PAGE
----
The SDR who wants to be a direct salesperson is the hungry raw talent who is a maniac – in a good way.  They are “coin operated” and excel when they can make money.  Acknowledge these folks for who they are and benefit from their aggressiveness but do not play games with their compensation.  Offering them an extra $100 per appointment or a small percentage of closed sourced deals is near and dear to these SDRs.  Enjoy meeting or exceeding your number as a manager as long as you have them on your team — but know that if you do not promote them to an Inside Sales Rep (ISR) or FSR that they will find the opportunity elsewhere.  And by all means, do not set them up to earn less in the next role than they did as an SDR or you will have a mutiny. And you will deserve it.

Effectively Manage SDRs – An Analytical or Qualitative Approach

An Analytical Approach to Determining a Meeting

Analytical is based on criteria documented in a Qualification Matrix that is jointly developed between sales and marketing.  A qualification matrix is basically specific criteria that is documented and adhered to determine if the opportunity is an organization likely to find value from the offered solution.  Criteria may include budget, authority, need and timeframe (BANT) or it could be as simple as right person (specific role/title) in the right organization (a predefined list of companies that have been targeted).

In this scenario, there is no “human decision” as it is a simply system verification.  Sales and marketing agree on the companies to be targeted and the titles to be called and a database is built.  In order to work though, Sales and marketing “have to” use the one database.  The accounts are divided through sales planning (territories, named accounts or a hybrid).  The qualification matrix is defined and the definition of a meeting is established and documented in the SFA system.  And, it should be as simple as verifying the company was in the database, the prospect had the right title and any other quantifiable information included to determine if the opportunity is worthy of a sales person’s time.

In addition, there should be no confusion whatsoever about whether something is a Marketing Qualified Lead (MQL) or a Sales Qualified Lead (SQL).  Everything in the database is an MQL.  Also, there are rules in the SFA to validate criteria to determine an SQL.  Note: it is a wise idea to perform manual verifications each quarter to ensure that what the system deems an MQL or SQL is in fact the same as what the sales and marketing teams mutually agreed.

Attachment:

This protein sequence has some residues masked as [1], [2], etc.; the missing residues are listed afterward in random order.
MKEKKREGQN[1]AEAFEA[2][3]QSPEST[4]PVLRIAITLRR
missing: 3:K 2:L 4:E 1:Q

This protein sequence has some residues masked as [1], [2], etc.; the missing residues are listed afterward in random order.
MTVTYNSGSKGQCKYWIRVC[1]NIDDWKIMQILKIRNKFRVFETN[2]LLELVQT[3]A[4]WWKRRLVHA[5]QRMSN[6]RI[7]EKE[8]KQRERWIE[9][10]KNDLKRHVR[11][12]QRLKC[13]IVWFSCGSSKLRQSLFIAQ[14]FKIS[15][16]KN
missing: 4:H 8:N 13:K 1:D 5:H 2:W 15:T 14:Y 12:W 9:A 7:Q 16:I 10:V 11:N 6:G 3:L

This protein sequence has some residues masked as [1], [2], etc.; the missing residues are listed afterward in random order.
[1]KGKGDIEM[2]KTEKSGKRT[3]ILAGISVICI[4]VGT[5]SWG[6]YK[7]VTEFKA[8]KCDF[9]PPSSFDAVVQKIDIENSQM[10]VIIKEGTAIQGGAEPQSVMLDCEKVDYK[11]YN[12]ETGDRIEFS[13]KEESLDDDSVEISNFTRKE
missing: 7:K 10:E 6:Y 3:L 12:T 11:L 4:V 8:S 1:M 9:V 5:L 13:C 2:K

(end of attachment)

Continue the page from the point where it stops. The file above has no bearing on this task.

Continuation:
A Qualitative Approach to Determining a Meeting

With qualitative, the extreme case is where the field sales rep (FSR) solely gets to decide if the meeting was of value.  While a qualitative solution can work, more often than not it does not work, especially in a large organization.  Why not?  Here are some reasons:

  • The SDR becomes subservient to the FSR as the FSR determines the SDRs compensation by agreeing to what is a meeting or not
  • The SDR becomes whatever the FSR so chooses – the FSR can decide that they want an admin to enter info into SFDC or do administrative work not necessarily aligned with the metrics the SDR function has been chartered to attain
  • FSRs (hunters or farmers) may decide they do not want an SDR in their accounts, but they do not want to engage in the politics of the organizational structure. Good FSRs are smart so they will play “the game” and assign accounts that are not in the target market for the SDR to chase – this will frustrate a good SDR, they will not make their number and the SDR will quit or be terminated.

To complicate matters, the hand-off of qualified opportunities to from demand generation or account based marketing and SDRs and the hand-off from SDRs to sales reps is crucial and needs to be a highly optimized process.

Effectively Manage SDRs – Intergate Into the Sales Process

SDRs can be instrumental in B2B direct sales when the average recurring revenue (ARR) or long-term value (LTV) of a customer is 6 digits or more.  SDRs should be laser focused on the efforts the sales and marketing teams delegate to the SDR function.  The most important metric to effectively manage SDRs is the number of meetings set.  Even though this metric sounds like it is straightforward and relatively simply, it is not and those that treat it that way will incur numerous problems and lots of frustration.  The database to prospect is one of the biggest challenges and still most B2B organizations do not understand the impact of building a database of the right companies and the right contacts.  If they did, they would not use terms like MQL and SQL and sales and marketing would not argue about whether an opportunity was relevant or not.  And, there would be minimal conflict around SDR compensation as their pay would not be indirectly controlled by whether an FSR “Approves” of the meeting.